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Epistemic authority and truth

The problem with truth-makers and truth-bearers is of course not necessarily the end of the road for someone who insists that we ought to view integrative historiographical theses as true. Perhaps 'truth'-claims can be explicated without them. One might think that truth consists of something other than correspondence. For example, it might be possible to take 'truth' as an epistemic notion and think that 'ideally justified' is the same as 'true'. Or maybe a deflationary definition can save truth. I discuss a pragmatist attempt to redefine 'truth' in more detail in the next section. Let me, however, suggest now that what is fundamentally at stake in these discussions is the epistemic authority without which scholarly historiography would not make much sense.

There is no doubt that the notion of 'truth' serves a pivotal function in many scholarly and non-scholarly discourses. This becomes painfully evident whenever it is suggested that something cannot be true in an absolute sense. Often these kinds of claims trigger accusations of 'postmodernism', 'nihilism', 'relativism', or an 'anything-goes' attitude. It is noteworthy that these accusations are mostly meant not as an opening for further philosophical analysis of what is at stake, but as signals of a disapproval of the view. It seems that this is also, in reverse, the case with claims that include the term 'true'. That is, truth-claims convey the message 'believe this', 'accept this', 'this is belief-worthy', etc. And the claim that is attributed with 'truth' is deemed epistemically authoritative and expected to be promptly assented to. Consequently, the person or institution that is seen to deliver truths is given an epistemi- cally authoritative status. For example, Raymond Martin argues that it is the discovery of truth that historians are after. But then he says that 'discovering truth' means deciding among competing interpretations on the basis of reasons and evidence. What Martin does is to try to find a way to attribute an epistemically authoritative status to a historiographical interpretation, but he does this without providing any substantial content to 'truth'. The source of the epistemic warrant in Martin's case is in the rational warrant that an interpretation possesses (he writes about 'relevant reasons' and 'evidence') (Martin 1993, 29).

Epistemic authority is something that can be attributed to a cognitive entity such as a theory, a belief or a historical interpretation. To say that P is true is one way in which one can attribute such authority. To say that P is true because P corresponds to a fact would be one specific truth-functional way of providing epistemic authority to P. Epistemic authority thus yields a principled reason to accept an entity as epistemically trustworthy and compelling. Tucker (2004) has suggested that belief formation should be 'uncoerced'.2 Indeed, appropriate epistemic authority attributed to a belief should be compelling due to cognitive qualities without external coercion to accept the belief.3 If all candidates were on a par, or none had a higher epistemic authority than another, it would not make any difference what to endorse. This would indeed be a case of the dreaded 'anything goes' attitude. In actual historiographical practice not all interpretations are taken as equally worthy. And, while it might be possible to discriminate between different interpretations also by other than epis- temic means, the focus now is on cognitively principled discrimination, whether the principle can be provided truth-functionally or not.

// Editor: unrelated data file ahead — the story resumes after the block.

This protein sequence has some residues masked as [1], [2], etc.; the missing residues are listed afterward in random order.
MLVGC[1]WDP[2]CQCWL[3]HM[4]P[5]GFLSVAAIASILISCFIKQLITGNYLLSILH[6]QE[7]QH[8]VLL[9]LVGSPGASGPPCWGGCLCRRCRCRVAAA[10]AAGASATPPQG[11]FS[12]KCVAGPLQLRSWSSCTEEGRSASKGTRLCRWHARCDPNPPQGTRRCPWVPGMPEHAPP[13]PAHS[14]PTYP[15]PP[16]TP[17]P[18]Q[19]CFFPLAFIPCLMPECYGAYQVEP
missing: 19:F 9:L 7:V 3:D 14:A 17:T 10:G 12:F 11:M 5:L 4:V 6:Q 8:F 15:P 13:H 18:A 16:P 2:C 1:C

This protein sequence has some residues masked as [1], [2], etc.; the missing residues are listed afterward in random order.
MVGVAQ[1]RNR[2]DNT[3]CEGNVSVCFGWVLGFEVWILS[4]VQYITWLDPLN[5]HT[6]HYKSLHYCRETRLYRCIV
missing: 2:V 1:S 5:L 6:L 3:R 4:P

It is important to make a terminological distinction at this point. The notion of epistemic authority has not been broadly discussed in philosophy but, insofar as it has, it typically refers to someone's personal authority, that is, to a person that is seen as an authoritative source to rely on in forming one's beliefs (cf. Zagzebski 2012). This kind of person is often called an 'expert' and discussions have led to a consideration of the role of testimony in epistemology. I do not refer to people when speaking of 'epistemic authority' in this book; or rather, reference to people is at most a sub-category of the wider meaning. 'Epistemic authority' refers to any property that is attributed to an epistemic entity in order to provide it with epistemically authoritative status. In some cases this can of course be personal authority, but that is not the typical case.4 I am more interested in the kinds of qualities that an assertion itself should possess in order to be believed in historiography. If the epistemically authoritative property is that of truth, then we need to ask what 'truth' means in such cases.

The correspondence theory has been criticized innumerable times and for various reasons in the past. I hope that my reason to reject it in the case of synthesizing historical theses has become clear. It should be mentioned in passing that this does not necessarily mean discounting it in all contexts and in all functional roles (see below). What about attempts to redefine 'truth'? Could 'truth' be taken to mean something other than correspondence?

 
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